So I went. As I tried to force my way through the crowds up to the organizers, I heard people saying, "Don't let her pass through-she's Russian." (I was actually born in the Ukraine, not Russia.) I told them that my husband was Azerbaijani, that he had been wounded by Russian soldiers and that I had lost my daughter. With that, they let me pass. I approached the leaders and they gave me the microphone. I addressed the crowd, asking if anybody had seen my daughter. Someone told me that at about 11 p.m., my husband and daughter had left the demonstration to go home.
Then I went to the hospital where my husband was and asked the staff if they knew anything about my daughter. No one did. Farman was still unconscious. While I was in the hospital, I noticed that many of our neighbors had gathered. They seemed to be looking at me strangely, as if they knew something that I didn't. I thought that perhaps one of our neighbors had been killed, or maybe they had come to visit Farman. It never occurred to me that anything might have happened to Larissa.
I decided to go home and see if everything was all right with my younger two children. When I arrived, I saw that many neighbors had gathered around our house. When I went inside, I found Larissa's body laid out on the dining room table.
Corpse No. 316
At first, I couldn't believe it was Larissa. My poor daughter's body was full of tiny slivers of glass. She was still wearing her coat and her face was covered in blood.
While I had been in the hospital looking for my daughter, our neighbors had found her body at one of the morgues and had brought her home. A number hanging around her neck indicated that she was victim 316. It was strange that her corpse was marked as 316 when the official death count announced days later stopped at 134.3
Our neighbors had run into trouble trying to get her out of there-the Russian soldiers had tried to lock the door to the morgue so that no one could remove the corpses. It was as if they wanted to hide the actual number of the dead.
We kept Larissa's body at home for three days. Then we were told to take it to the square because all of the victims would be honored as "martyrs" and buried together. We discovered that the dead would be buried in Kirov Park.4
On January 22, more than a million people gathered in the streets there to bid farewell. The coffins were blanketed with red carnations. Ever since those days, the red carnation has become closely identified with the tragic events of Black January.5
On our way to the burial ground, I remember being told that we should hurry or else the Russian soldiers might shoot at us, too. Can you imagine? People were rushing to bury the dead and fearing for their own safety as well. The streets leading to Kirov Park were full of Russian soldiers.
Larissa loved her country very much. Kids used to tease her that I was Russian and she tried to explain to them that, no, I was Ukrainian, not Russian. She used to tell me, "Mom, you know when I get my passport, I'm going to ask them to write my name as Leyla. Larissa is like a Russian name." But my poor baby didn't live to see our independence. She didn't live to get her own passport.6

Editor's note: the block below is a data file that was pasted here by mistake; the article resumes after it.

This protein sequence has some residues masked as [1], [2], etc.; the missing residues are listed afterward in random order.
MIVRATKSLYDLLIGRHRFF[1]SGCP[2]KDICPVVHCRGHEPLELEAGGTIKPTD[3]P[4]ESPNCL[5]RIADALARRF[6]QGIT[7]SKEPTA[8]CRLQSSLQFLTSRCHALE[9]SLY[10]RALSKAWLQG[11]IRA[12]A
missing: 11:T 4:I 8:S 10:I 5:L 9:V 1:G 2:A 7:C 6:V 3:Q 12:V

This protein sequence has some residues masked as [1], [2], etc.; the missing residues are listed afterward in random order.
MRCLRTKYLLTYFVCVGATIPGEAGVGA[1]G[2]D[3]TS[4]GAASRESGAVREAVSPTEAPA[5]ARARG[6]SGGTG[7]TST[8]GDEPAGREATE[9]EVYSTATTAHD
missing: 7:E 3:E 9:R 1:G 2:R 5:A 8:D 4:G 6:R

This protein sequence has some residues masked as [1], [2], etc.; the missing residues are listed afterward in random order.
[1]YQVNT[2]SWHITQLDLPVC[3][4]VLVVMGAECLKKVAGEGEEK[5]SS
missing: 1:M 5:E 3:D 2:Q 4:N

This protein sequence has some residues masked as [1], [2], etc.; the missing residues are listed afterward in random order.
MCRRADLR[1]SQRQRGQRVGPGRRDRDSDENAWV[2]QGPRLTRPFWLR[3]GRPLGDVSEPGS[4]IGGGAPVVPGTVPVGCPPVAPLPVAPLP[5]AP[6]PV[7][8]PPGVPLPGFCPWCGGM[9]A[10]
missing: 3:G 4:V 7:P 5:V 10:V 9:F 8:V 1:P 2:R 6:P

The Fatal Bus Ride
Farman remained unconscious for 10 days. He didn't find out that Larissa had died until he came out of the coma. Even though he stayed in the hospital for another four months, his leg still hasn't completely recovered. It still hurts him a lot, and he has trouble sleeping at night. We don't have the money to have his leg properly fixed.
Gradually, I have been able to piece together the details of that night. Farman and Larissa had driven to the President's Office, where they had been told by the leaders of the demonstration that the workers at the Lieutenant Schmidt munitions plant needed help.7 The factory was 50 km away. Soviet troops had entered Baku at about 10 p.m. that night and started invading the city from three directions-the airport, the Caspian Sea and a place known as "Gourd Gapisi", better known in Russian as "Volchyi Vorota", which means "Wolf Gates". The Soviet troops were planning to seize the munitions factory, so my husband and Larissa were on their way to take one of the buses there. My daughter had been sitting in the back of the bus and my husband was standing next to the driver.
While driving through the Ganjlik section of town, Farman suddenly realized that the soldiers were starting to shoot at the bus. He jumped away from the front window and crouched down by the stairs. Five of the people who were on the bus died, including the driver; others were severely wounded. Farman would have died, too, if he hadn't hid himself in time. He was pulled out of the bus and taken to the hospital in a coma. The doctors worked under dreadful conditions that night to save him and the other victims. They had no electricity, no supplies, no pharmaceuticals.